The leaders of Colombia and Venezuela on Thursday renewed a trade deal that had been suspended for four years, in the latest rapprochement between the neighbours.
Venezuelan leader Nicolás Maduro, in a signing ceremony with Colombian President Gustavo Petro at a bridge border crossing, said he was committed to establishing a joint "economic zone" with specific conditions for trade.
"We have to fill these bridges with trade, remove any barriers that may exist," added Petro, who was elected last year as Colombia's first-ever leftist president.
As they signed the agreement, the two leaders wore matching white shirts while standing on either side of a white line marking the border between Colombia's northern city of Cucuta and the western Venezuelan city of Urena.
The original agreement had been signed in 2011 after Venezuela's then-president Hugo Chávez chose to exit the Andean Community (CAN), a free-trade group which Colombia remains a part of.
Diplomatic ties between the two countries were severed after Petro's predecessor, the conservative Iván Duque, joined several other countries in recognising opposition leader Juan Guaidó as Venezuela's legitimate leader.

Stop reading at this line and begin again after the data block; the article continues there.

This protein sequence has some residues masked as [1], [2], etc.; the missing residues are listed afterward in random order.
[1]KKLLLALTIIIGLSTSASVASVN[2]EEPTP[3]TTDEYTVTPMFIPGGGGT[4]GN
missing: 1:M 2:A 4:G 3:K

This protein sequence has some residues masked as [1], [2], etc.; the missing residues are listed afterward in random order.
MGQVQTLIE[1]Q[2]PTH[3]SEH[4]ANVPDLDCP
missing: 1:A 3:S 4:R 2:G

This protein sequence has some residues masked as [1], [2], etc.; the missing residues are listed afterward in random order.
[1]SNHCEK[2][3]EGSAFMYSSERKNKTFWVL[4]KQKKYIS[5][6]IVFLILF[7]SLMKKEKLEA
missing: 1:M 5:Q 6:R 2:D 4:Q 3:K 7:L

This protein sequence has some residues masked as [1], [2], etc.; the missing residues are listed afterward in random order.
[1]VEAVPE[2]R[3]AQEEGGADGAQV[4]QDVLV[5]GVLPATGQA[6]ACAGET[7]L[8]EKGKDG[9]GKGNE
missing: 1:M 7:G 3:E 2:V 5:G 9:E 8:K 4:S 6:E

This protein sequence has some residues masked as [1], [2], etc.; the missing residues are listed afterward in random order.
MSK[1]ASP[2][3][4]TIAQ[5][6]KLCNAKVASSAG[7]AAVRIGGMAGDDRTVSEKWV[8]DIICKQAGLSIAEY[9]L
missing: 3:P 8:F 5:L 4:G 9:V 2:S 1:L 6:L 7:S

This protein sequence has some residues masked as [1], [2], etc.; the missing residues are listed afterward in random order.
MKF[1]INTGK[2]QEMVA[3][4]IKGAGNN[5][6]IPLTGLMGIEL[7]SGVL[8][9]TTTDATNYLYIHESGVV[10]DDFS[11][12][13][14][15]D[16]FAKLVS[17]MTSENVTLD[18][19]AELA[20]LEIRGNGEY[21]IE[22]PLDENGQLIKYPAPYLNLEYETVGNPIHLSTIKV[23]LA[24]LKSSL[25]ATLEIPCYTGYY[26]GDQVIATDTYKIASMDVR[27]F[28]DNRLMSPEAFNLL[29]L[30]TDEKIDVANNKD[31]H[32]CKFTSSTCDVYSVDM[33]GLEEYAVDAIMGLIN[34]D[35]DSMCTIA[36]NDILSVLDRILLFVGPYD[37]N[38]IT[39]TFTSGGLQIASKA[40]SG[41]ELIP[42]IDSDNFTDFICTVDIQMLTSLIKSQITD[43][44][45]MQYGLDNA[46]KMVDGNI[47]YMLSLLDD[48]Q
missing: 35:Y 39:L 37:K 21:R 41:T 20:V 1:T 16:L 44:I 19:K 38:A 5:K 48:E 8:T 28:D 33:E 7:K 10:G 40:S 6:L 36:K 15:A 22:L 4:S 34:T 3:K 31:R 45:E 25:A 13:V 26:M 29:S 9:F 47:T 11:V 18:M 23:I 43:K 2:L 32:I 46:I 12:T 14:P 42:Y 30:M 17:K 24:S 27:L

After Petro assumed power, he immediately sought to re-establish relations with the Maduro government, and Thursday's event marked the fourth face-to-face meeting between the two leaders.
The countries' 2,200-kilometre (1,400-mile) long border was fully reopened last September to vehicles.
Maduro said the agreement "updates" tariffs and trade regulations, but neither of the two presidents gave further details at the symbolic event, which included singing and dancing.
In 2008, trade between the two South American countries reached US$7.2 billion, before plummeting to around US$400 million during the diplomatic rupture.
Resumption of normalised trade has brought that figure back up to US$1.2 billion in 2022, according to estimates by the Colombian-Venezuelan Chamber of Integration (CAVECOL).